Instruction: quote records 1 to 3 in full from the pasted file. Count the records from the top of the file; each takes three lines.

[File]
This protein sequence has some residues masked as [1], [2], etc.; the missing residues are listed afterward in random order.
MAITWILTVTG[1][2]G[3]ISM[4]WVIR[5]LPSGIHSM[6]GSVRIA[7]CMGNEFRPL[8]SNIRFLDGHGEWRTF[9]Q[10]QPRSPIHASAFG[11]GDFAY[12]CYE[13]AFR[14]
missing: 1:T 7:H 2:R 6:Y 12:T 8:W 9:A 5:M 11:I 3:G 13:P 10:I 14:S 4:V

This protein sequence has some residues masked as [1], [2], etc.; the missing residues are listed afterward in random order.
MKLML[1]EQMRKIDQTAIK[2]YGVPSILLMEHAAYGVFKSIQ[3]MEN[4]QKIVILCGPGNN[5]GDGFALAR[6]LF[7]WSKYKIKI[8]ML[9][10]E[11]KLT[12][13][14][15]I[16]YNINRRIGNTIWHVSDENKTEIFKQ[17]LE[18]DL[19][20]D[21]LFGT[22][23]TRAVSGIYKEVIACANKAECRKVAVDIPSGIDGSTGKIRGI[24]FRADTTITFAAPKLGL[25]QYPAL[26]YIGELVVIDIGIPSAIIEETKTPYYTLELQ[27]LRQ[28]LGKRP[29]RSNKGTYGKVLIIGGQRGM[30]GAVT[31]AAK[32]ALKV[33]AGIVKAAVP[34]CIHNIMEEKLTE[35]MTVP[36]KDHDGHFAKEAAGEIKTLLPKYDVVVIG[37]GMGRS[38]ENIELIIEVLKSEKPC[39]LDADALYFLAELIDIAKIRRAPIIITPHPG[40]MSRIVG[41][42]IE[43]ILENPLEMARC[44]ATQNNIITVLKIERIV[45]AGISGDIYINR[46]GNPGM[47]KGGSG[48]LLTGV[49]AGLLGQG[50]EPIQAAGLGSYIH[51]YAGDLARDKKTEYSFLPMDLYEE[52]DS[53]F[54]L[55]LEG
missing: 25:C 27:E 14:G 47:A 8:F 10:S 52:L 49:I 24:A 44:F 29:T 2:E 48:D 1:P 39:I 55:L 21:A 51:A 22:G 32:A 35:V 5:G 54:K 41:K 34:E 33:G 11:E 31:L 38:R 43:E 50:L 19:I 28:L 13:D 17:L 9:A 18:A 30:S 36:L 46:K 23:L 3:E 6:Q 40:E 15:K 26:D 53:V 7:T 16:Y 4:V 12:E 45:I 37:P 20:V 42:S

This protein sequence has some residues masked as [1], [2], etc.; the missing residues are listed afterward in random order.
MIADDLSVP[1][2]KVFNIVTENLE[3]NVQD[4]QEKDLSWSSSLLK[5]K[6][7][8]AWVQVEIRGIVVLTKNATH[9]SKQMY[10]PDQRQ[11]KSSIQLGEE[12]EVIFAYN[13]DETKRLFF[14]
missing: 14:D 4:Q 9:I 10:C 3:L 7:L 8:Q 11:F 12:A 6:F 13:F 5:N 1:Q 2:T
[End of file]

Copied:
This protein sequence has some residues masked as [1], [2], etc.; the missing residues are listed afterward in random order.
MAITWILTVTG[1][2]G[3]ISM[4]WVIR[5]LPSGIHSM[6]GSVRIA[7]CMGNEFRPL[8]SNIRFLDGHGEWRTF[9]Q[10]QPRSPIHASAFG[11]GDFAY[12]CYE[13]AFR[14]
missing: 1:T 7:H 2:R 6:Y 12:T 8:W 9:A 5:M 11:I 3:G 13:P 10:I 14:S 4:V

This protein sequence has some residues masked as [1], [2], etc.; the missing residues are listed afterward in random order.
MKLML[1]EQMRKIDQTAIK[2]YGVPSILLMEHAAYGVFKSIQ[3]MEN[4]QKIVILCGPGNN[5]GDGFALAR[6]LF[7]WSKYKIKI[8]ML[9][10]E[11]KLT[12][13][14][15]I[16]YNINRRIGNTIWHVSDENKTEIFKQ[17]LE[18]DL[19][20]D[21]LFGT[22][23]TRAVSGIYKEVIACANKAECRKVAVDIPSGIDGSTGKIRGI[24]FRADTTITFAAPKLGL[25]QYPAL[26]YIGELVVIDIGIPSAIIEETKTPYYTLELQ[27]LRQ[28]LGKRP[29]RSNKGTYGKVLIIGGQRGM[30]GAVT[31]AAK[32]ALKV[33]AGIVKAAVP[34]CIHNIMEEKLTE[35]MTVP[36]KDHDGHFAKEAAGEIKTLLPKYDVVVIG[37]GMGRS[38]ENIELIIEVLKSEKPC[39]LDADALYFLAELIDIAKIRRAPIIITPHPG[40]MSRIVG[41][42]IE[43]ILENPLEMARC[44]ATQNNIITVLKIERIV[45]AGISGDIYINR[46]GNPGM[47]KGGSG[48]LLTGV[49]AGLLGQG[50]EPIQAAGLGSYIH[51]YAGDLARDKKTEYSFLPMDLYEE[52]DS[53]F[54]L[55]LEG
missing: 25:C 27:E 14:G 47:A 8:F 10:S 52:L 49:I 24:A 44:F 29:T 2:E 48:D 1:P 39:I 55:L 21:A 51:A 22:G 32:A 35:V 5:G 54:K 41:K 34:E 33:G 11:E 31:L 38:R 43:E 50:L 19:I 28:L 13:D 17:L 9:A 18:A 30:S 36:L 46:K 23:L 3:E 6:Q 40:E 15:K 26:D 53:V 7:T 16:Y 4:V 12:E 45:I 37:P 20:V 42:S

This protein sequence has some residues masked as [1], [2], etc.; the missing residues are listed afterward in random order.
MIADDLSVP[1][2]KVFNIVTENLE[3]NVQD[4]QEKDLSWSSSLLK[5]K[6][7][8]AWVQVEIRGIVVLTKNATH[9]SKQMY[10]PDQRQ[11]KSSIQLGEE[12]EVIFAYN[13]DETKRLFF[14]
missing: 14:D 4:Q 9:I 10:C 3:L 7:L 8:Q 11:F 12:A 6:F 13:F 5:N 1:Q 2:T